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Yes, Maybe, No: Three Comics

2011 May 31

So, here are three recent-ish comics, one good, one with potential but some issues, and one of them so eye-meltingly bad that quite possibly I am a worse person for having read it.

So, let’s start with the bad, because that’s where the fun is, right? Right.

Neonomicon – Alan Moore

Cover of issue 1 of Alan Moore's comic series Neonomicon. Published by Avatar Press

A four part mini-series that wrapped up just recently, Neonomicon was… well, it was, as much as we might wish it hadn’t been. A modern spin on Lovecraft’s Cthulu Mythos, Neonomicon actually looked like it had potential to start with. A good Mythos tale lures you in with mundane normality and then – bam! – unspeakable eldritch abomination and the creeping madness behind your eyes. In a similar way, Neonomicon lures you in with a clever enough idea and characters and then – bam! – racism and gang rape. We’ll get to that in a moment.

So, that acceptable start we mentioned. We’re given a pair of FBI agents investigating some strange goings on that very quickly become Mythos related. And hey, we think, the two lead characters are not square jawed white guys. We’ve got a female lead and a black male lead, nice to see some variety in character design for a change. Sure, some of the Lovecraft references are a bit heavy handed, but that’s okay.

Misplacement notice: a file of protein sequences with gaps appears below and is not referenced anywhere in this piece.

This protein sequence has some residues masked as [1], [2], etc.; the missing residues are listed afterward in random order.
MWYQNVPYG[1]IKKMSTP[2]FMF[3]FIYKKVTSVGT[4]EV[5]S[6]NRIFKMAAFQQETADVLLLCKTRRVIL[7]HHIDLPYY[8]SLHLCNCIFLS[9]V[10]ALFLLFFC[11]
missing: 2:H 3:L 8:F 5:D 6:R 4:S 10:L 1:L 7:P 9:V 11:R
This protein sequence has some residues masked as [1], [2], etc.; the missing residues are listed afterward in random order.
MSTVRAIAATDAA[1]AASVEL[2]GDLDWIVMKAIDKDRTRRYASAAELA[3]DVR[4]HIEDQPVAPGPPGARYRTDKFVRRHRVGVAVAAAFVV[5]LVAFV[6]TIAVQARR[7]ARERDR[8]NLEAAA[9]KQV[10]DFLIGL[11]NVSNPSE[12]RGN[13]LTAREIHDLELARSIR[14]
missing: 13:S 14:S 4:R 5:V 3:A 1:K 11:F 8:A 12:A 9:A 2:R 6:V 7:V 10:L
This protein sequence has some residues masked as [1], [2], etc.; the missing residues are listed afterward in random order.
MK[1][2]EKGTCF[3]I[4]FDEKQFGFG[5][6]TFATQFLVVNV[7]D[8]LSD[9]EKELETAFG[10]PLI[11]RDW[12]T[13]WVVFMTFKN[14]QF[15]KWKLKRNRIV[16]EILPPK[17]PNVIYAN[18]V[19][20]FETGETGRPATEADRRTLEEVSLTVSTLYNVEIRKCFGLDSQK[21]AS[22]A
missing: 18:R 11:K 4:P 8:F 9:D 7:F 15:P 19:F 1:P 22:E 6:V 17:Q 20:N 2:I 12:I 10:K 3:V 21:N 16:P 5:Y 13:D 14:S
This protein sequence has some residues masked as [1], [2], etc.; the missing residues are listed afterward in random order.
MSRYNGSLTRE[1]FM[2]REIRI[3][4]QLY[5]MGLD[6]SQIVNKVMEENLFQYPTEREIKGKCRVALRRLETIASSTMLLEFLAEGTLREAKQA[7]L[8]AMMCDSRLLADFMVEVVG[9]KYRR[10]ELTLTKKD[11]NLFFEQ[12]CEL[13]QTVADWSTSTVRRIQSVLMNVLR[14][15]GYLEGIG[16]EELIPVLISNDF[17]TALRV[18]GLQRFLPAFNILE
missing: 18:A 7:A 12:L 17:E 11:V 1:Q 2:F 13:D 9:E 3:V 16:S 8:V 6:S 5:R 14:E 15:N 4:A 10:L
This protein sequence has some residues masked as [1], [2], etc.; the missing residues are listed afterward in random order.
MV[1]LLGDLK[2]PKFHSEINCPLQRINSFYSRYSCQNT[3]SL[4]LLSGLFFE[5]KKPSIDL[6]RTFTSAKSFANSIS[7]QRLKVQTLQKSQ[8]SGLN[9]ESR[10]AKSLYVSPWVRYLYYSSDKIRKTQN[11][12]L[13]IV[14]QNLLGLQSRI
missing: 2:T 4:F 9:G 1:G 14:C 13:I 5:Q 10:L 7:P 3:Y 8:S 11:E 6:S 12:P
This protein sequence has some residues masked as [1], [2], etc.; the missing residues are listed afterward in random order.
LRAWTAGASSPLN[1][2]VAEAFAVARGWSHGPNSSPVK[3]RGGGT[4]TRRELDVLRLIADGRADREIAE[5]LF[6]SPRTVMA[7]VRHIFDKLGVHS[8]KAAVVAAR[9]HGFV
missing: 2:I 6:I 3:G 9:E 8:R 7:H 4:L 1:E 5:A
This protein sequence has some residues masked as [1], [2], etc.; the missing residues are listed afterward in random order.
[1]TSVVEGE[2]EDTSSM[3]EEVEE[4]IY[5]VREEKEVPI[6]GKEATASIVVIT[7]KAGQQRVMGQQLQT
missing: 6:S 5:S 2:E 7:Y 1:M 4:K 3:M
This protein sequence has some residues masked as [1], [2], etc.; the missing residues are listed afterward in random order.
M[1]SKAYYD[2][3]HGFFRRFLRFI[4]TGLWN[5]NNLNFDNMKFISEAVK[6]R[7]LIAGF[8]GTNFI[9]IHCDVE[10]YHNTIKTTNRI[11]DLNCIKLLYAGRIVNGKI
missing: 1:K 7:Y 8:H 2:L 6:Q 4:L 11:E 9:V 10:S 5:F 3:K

And then the second issue happens. Our two agents have followed the lead to a Mythos sex shop in a quiet New England town. It’s not sure whether it wants to be creepy or played for laughs with some of the novelty items visible in the background. One thing leads to another, and they’re infiltrating a sex cult and… oh, now the guy has been shot, and the racial slurs are flowing freely. And now it’s gang rape time for the female agent. Thanks for that, Alan Moore.

Now, Moore did say (there’s a quote in this interview here) that when he was writing this he thought (paraphrased): “…let’s put all of the unpleasant racial stuff back in, let’s put sex back in.” And that could have been interesting, handled differently. It could have been a chance to tackle some of the issues with Lovecraft, to look at the fact that Lovecraft was a bit of a terrible racist and misogynist. But that isn’t what happens here. This isn’t a story that uses sex and racism to raise questions and make a point. It’s just a story full of non-consensual sex and racism. Or, as a friend put it: “If God were to look down upon this benighted planet in judgement, he’d probably think the place worthy of a second chance. Until he read Neonomicon. Then he’d remember why he commissioned the Book of Revelation in the first place.”

Carbon Grey – Hoan Nguyen